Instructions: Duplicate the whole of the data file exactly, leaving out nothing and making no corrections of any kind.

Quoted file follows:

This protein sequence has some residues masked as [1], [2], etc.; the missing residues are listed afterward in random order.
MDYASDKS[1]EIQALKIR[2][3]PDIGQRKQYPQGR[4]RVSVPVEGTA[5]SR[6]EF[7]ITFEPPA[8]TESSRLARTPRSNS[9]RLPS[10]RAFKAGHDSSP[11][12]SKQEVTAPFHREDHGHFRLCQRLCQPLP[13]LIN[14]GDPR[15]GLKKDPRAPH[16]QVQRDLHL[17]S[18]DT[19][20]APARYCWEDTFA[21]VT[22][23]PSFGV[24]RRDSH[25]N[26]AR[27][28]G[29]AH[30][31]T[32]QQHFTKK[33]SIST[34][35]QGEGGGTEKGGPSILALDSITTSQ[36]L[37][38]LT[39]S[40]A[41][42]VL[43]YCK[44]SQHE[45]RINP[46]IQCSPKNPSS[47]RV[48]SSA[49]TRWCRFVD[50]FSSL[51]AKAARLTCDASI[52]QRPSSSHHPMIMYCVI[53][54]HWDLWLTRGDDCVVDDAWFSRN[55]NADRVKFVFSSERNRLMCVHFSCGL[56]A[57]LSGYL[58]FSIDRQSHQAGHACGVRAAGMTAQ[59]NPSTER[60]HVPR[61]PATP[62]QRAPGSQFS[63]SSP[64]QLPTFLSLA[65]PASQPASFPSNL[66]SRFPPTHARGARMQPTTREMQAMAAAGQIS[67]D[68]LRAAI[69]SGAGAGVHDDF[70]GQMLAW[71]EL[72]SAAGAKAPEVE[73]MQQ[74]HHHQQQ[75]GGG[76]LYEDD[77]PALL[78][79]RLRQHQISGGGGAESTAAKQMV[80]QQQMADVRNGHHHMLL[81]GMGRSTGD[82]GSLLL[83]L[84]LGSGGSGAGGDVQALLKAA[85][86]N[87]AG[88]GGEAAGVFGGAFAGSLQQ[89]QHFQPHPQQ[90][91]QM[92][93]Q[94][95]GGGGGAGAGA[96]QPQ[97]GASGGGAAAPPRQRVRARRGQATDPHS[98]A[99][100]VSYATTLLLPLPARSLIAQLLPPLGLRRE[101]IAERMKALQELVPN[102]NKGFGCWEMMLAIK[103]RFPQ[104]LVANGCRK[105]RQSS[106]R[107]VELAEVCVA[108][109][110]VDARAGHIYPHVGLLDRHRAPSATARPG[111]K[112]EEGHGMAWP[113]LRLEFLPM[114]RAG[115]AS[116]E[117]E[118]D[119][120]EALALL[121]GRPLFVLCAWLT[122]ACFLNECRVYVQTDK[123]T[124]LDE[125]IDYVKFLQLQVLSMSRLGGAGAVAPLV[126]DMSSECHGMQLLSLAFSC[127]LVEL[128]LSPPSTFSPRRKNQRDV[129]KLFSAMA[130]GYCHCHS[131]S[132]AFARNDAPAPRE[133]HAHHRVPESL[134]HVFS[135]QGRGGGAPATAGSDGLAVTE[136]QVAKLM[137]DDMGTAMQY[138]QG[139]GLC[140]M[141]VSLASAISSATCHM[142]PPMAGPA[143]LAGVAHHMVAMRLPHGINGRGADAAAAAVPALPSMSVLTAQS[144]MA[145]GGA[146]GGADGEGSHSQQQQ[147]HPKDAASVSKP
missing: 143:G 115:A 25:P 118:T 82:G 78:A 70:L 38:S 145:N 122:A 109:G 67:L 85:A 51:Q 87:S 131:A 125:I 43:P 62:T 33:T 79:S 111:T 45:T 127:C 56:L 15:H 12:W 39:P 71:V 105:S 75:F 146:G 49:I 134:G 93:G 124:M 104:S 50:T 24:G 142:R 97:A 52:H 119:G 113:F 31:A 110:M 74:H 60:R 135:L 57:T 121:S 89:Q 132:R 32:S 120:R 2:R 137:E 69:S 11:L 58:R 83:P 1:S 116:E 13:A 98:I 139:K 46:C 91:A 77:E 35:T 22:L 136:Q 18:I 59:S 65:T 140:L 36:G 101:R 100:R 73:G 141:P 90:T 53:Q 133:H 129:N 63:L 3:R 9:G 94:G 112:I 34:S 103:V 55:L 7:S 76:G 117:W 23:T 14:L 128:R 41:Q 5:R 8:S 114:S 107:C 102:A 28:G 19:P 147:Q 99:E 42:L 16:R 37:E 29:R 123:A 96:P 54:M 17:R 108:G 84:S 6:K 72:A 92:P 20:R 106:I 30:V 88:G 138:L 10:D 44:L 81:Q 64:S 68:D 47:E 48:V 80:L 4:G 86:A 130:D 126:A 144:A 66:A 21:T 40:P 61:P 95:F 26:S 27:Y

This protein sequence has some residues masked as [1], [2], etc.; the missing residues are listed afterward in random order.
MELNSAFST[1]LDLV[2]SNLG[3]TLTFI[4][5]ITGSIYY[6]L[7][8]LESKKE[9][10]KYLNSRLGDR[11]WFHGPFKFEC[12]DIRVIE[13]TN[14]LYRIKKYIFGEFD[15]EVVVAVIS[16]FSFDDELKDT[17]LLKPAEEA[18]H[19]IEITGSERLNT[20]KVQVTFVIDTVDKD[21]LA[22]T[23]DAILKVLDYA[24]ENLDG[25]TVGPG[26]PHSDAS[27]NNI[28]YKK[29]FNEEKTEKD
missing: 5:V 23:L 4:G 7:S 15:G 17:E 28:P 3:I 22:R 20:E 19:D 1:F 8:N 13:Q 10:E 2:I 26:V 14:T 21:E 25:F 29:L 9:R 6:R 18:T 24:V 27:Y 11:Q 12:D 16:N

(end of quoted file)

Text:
This protein sequence has some residues masked as [1], [2], etc.; the missing residues are listed afterward in random order.
MDYASDKS[1]EIQALKIR[2][3]PDIGQRKQYPQGR[4]RVSVPVEGTA[5]SR[6]EF[7]ITFEPPA[8]TESSRLARTPRSNS[9]RLPS[10]RAFKAGHDSSP[11][12]SKQEVTAPFHREDHGHFRLCQRLCQPLP[13]LIN[14]GDPR[15]GLKKDPRAPH[16]QVQRDLHL[17]S[18]DT[19][20]APARYCWEDTFA[21]VT[22][23]PSFGV[24]RRDSH[25]N[26]AR[27][28]G[29]AH[30][31]T[32]QQHFTKK[33]SIST[34][35]QGEGGGTEKGGPSILALDSITTSQ[36]L[37][38]LT[39]S[40]A[41][42]VL[43]YCK[44]SQHE[45]RINP[46]IQCSPKNPSS[47]RV[48]SSA[49]TRWCRFVD[50]FSSL[51]AKAARLTCDASI[52]QRPSSSHHPMIMYCVI[53][54]HWDLWLTRGDDCVVDDAWFSRN[55]NADRVKFVFSSERNRLMCVHFSCGL[56]A[57]LSGYL[58]FSIDRQSHQAGHACGVRAAGMTAQ[59]NPSTER[60]HVPR[61]PATP[62]QRAPGSQFS[63]SSP[64]QLPTFLSLA[65]PASQPASFPSNL[66]SRFPPTHARGARMQPTTREMQAMAAAGQIS[67]D[68]LRAAI[69]SGAGAGVHDDF[70]GQMLAW[71]EL[72]SAAGAKAPEVE[73]MQQ[74]HHHQQQ[75]GGG[76]LYEDD[77]PALL[78][79]RLRQHQISGGGGAESTAAKQMV[80]QQQMADVRNGHHHMLL[81]GMGRSTGD[82]GSLLL[83]L[84]LGSGGSGAGGDVQALLKAA[85][86]N[87]AG[88]GGEAAGVFGGAFAGSLQQ[89]QHFQPHPQQ[90][91]QM[92][93]Q[94][95]GGGGGAGAGA[96]QPQ[97]GASGGGAAAPPRQRVRARRGQATDPHS[98]A[99][100]VSYATTLLLPLPARSLIAQLLPPLGLRRE[101]IAERMKALQELVPN[102]NKGFGCWEMMLAIK[103]RFPQ[104]LVANGCRK[105]RQSS[106]R[107]VELAEVCVA[108][109][110]VDARAGHIYPHVGLLDRHRAPSATARPG[111]K[112]EEGHGMAWP[113]LRLEFLPM[114]RAG[115]AS[116]E[117]E[118]D[119][120]EALALL[121]GRPLFVLCAWLT[122]ACFLNECRVYVQTDK[123]T[124]LDE[125]IDYVKFLQLQVLSMSRLGGAGAVAPLV[126]DMSSECHGMQLLSLAFSC[127]LVEL[128]LSPPSTFSPRRKNQRDV[129]KLFSAMA[130]GYCHCHS[131]S[132]AFARNDAPAPRE[133]HAHHRVPESL[134]HVFS[135]QGRGGGAPATAGSDGLAVTE[136]QVAKLM[137]DDMGTAMQY[138]QG[139]GLC[140]M[141]VSLASAISSATCHM[142]PPMAGPA[143]LAGVAHHMVAMRLPHGINGRGADAAAAAVPALPSMSVLTAQS[144]MA[145]GGA[146]GGADGEGSHSQQQQ[147]HPKDAASVSKP
missing: 143:G 115:A 25:P 118:T 82:G 78:A 70:L 38:S 145:N 122:A 109:G 67:L 85:A 51:Q 87:S 131:A 125:I 43:P 62:T 33:T 79:S 111:T 45:T 127:C 56:L 15:H 12:W 39:P 71:V 105:S 75:F 146:G 49:I 134:G 93:G 124:M 104:S 50:T 24:G 142:R 97:A 52:H 119:G 113:F 31:A 110:M 74:H 60:R 135:L 57:T 121:S 89:Q 132:R 32:S 120:R 2:R 137:E 69:S 11:L 58:R 83:P 1:S 116:E 13:A 98:I 139:K 46:C 91:A 77:E 35:T 22:L 136:Q 18:I 59:S 65:T 140:L 36:G 101:R 100:R 73:G 141:P 90:T 53:Q 133:H 129:N 63:L 3:R 9:G 94:G 112:I 34:S 103:V 55:L 7:S 76:G 117:W 23:T 14:L 128:R 41:Q 5:R 8:S 114:S 107:C 102:A 28:G 19:P 147:Q 99:E 42:L 16:R 37:E 29:R 123:A 96:P 54:M 17:R 108:G 84:S 6:K 72:A 92:P 20:R 106:I 30:V 88:G 138:L 10:D 44:L 81:Q 64:S 68:D 47:E 48:V 80:L 4:G 86:A 130:D 126:A 144:A 66:A 21:T 40:P 61:P 95:F 26:S 27:Y

This protein sequence has some residues masked as [1], [2], etc.; the missing residues are listed afterward in random order.
MELNSAFST[1]LDLV[2]SNLG[3]TLTFI[4][5]ITGSIYY[6]L[7][8]LESKKE[9][10]KYLNSRLGDR[11]WFHGPFKFEC[12]DIRVIE[13]TN[14]LYRIKKYIFGEFD[15]EVVVAVIS[16]FSFDDELKDT[17]LLKPAEEA[18]H[19]IEITGSERLNT[20]KVQVTFVIDTVDKD[21]LA[22]T[23]DAILKVLDYA[24]ENLDG[25]TVGPG[26]PHSDAS[27]NNI[28]YKK[29]FNEEKTEKD
missing: 5:V 23:L 4:G 7:S 15:G 17:E 28:P 3:I 22:R 20:E 19:D 1:F 8:N 13:Q 10:E 2:I 26:V 14:T 21:E 25:F 29:L 9:R 6:R 18:T 24:V 27:Y 11:Q 12:D 16:N